Cascade Locks is located 40 miles east of Portland, in the middle of the Columbia Gorge National Scenic Area. Despite the name, there are no operational locks in the town today.
The town’s population was 1,144 according to the 2010 census and estimated around 1,159 in 2015.
Until 1896, the segment of the Columbia River near today’s Cascade Locks was unsuitable for navigation due to the Cascades Rapids stretching for over two miles. Described as the “great rapids of the Cascades” by Lewis and Clark, the rapids were also known as the “great cascades”. That is exactly how the Cascade Mountain Range got its name.
Most attempts to navigate through the Cascades Rapids bore disastrous results; travelers had to stop here for the land detour. The nature of the logistics eventually gave rise to a small settlement in the 1850s that grew to become the Cascade Locks of today. In 1896, contraction of the Cascade Locks and Canal was completed, allowing safe passage through the rapids.
With the commencement of the Bonneville Dam construction down the river in 1934, the city experienced an influx of workers that in the end necessitated a formal incorporation of the city on June 19, 1935, making Cascade Locks one of the oldest towns on the Columbia River.
After the Bonneville Dam was completed in 1938, Lake Bonneville, the Dam’s reservoir, expanded behind it and submerged the Cascade Locks and Canal leaving only their upper part visible.
The city lost its use as a transportation center, but retained the status of a timber and fishing hub, and continued prospering.
The city thrived throughout most of the twentieth century. Major changes happened in 1986 when the Columbia River Gorge National Scenic Area Act was passed, and all major construction in the area was completed. By the end of the 1980’s, lumber mills were closed, while the National Forests were shut down to logging. Timber industry gave way to tourism, which remains on the rise nowadays.
Today, Cascade Locks is considered one of the best sailing places, owing to the proximity of Lake Bonneville and unique wind patterns above it. There are also windsurfing, hiking, biking, fishing, and many other recreational activities available just 30 minutes away from Portland.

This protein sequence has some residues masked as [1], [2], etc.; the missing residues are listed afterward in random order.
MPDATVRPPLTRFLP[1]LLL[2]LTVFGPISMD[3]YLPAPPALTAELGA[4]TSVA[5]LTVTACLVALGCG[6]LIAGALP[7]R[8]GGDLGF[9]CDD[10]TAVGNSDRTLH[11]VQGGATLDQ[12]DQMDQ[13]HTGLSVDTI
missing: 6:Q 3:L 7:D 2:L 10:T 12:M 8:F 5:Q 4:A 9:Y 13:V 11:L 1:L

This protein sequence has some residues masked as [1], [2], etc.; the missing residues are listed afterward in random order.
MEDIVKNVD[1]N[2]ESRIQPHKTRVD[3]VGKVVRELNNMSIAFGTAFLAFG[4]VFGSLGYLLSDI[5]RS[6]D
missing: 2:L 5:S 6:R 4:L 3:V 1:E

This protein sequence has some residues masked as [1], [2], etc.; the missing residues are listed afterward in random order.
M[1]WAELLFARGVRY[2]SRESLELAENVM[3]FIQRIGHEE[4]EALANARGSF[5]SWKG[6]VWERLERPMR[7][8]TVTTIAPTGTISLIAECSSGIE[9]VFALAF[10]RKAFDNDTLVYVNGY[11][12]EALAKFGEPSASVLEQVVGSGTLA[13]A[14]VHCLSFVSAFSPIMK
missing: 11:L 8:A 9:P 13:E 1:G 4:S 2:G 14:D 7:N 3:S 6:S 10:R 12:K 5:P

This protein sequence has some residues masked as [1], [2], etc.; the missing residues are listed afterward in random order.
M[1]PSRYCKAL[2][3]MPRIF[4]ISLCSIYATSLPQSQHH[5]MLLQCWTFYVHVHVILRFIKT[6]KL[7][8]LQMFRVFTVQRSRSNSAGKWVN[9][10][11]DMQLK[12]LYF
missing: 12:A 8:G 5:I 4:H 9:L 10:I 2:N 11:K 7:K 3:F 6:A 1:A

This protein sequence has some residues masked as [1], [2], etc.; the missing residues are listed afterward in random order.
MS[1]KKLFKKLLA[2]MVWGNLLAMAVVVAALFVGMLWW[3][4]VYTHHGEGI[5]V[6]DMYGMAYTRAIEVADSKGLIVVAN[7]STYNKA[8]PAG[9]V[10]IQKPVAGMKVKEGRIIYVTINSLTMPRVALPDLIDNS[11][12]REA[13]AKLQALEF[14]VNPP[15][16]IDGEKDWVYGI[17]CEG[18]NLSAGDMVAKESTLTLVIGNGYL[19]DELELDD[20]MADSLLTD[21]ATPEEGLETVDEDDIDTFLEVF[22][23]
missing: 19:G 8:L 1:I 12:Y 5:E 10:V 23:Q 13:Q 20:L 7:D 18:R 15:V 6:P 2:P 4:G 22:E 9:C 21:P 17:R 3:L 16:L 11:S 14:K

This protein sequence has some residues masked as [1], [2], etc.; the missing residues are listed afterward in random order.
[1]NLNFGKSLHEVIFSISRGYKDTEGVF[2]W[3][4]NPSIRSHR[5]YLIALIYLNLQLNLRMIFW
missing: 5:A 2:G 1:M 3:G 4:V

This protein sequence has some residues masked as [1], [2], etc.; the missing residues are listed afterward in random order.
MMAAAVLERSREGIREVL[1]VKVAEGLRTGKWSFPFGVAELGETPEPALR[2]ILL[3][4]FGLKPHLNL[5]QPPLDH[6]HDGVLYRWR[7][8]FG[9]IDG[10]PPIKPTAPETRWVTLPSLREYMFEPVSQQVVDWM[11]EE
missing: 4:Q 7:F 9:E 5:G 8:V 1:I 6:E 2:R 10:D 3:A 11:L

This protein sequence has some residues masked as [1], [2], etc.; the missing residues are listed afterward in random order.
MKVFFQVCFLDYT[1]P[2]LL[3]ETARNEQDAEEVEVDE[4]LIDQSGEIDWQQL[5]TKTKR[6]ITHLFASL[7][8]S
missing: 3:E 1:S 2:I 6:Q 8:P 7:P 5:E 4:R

Marine Park stretching along the Columbia River where the Cascade Locks and Canal used to be is listed in the National Register of Historic Places. The park has picnic areas, playgrounds, and the Cascade Locks Historical Museum.
The Bridge of the Gods
One cannot talk about Cascade Locks without mentioning the Bridge of the Gods, a magnificent steel construction located downstream. This is a 1,856-foot (565 m) toll bridge across the Columbia River opened in 1926. It connects Oregon’s I-84 and Washington’s SR-14, with the annual traffic estimated around 1.6 million vehicles.
The “predecessor” and the namesake of the Bridge of the Gods has a direct connection to the Cascades Rapids, whose existence led to the establishment of the city. This first Bridge of the Gods was created by an enormous landslide, which according to some of the recent findings happened between 1500 and 1760. The landslide fully blocked the Columbia River and created an inland sea in eastern Oregon, Washington, and Idaho. Native Americans used to cross the river using this natural dam until it collapsed, leaving the Cascades Rapids as a reminder of its existence.
- Head east on I-84 and travel about 40 miles to exit 44
- Take exit 44 and continue on Cascade Locks Highway.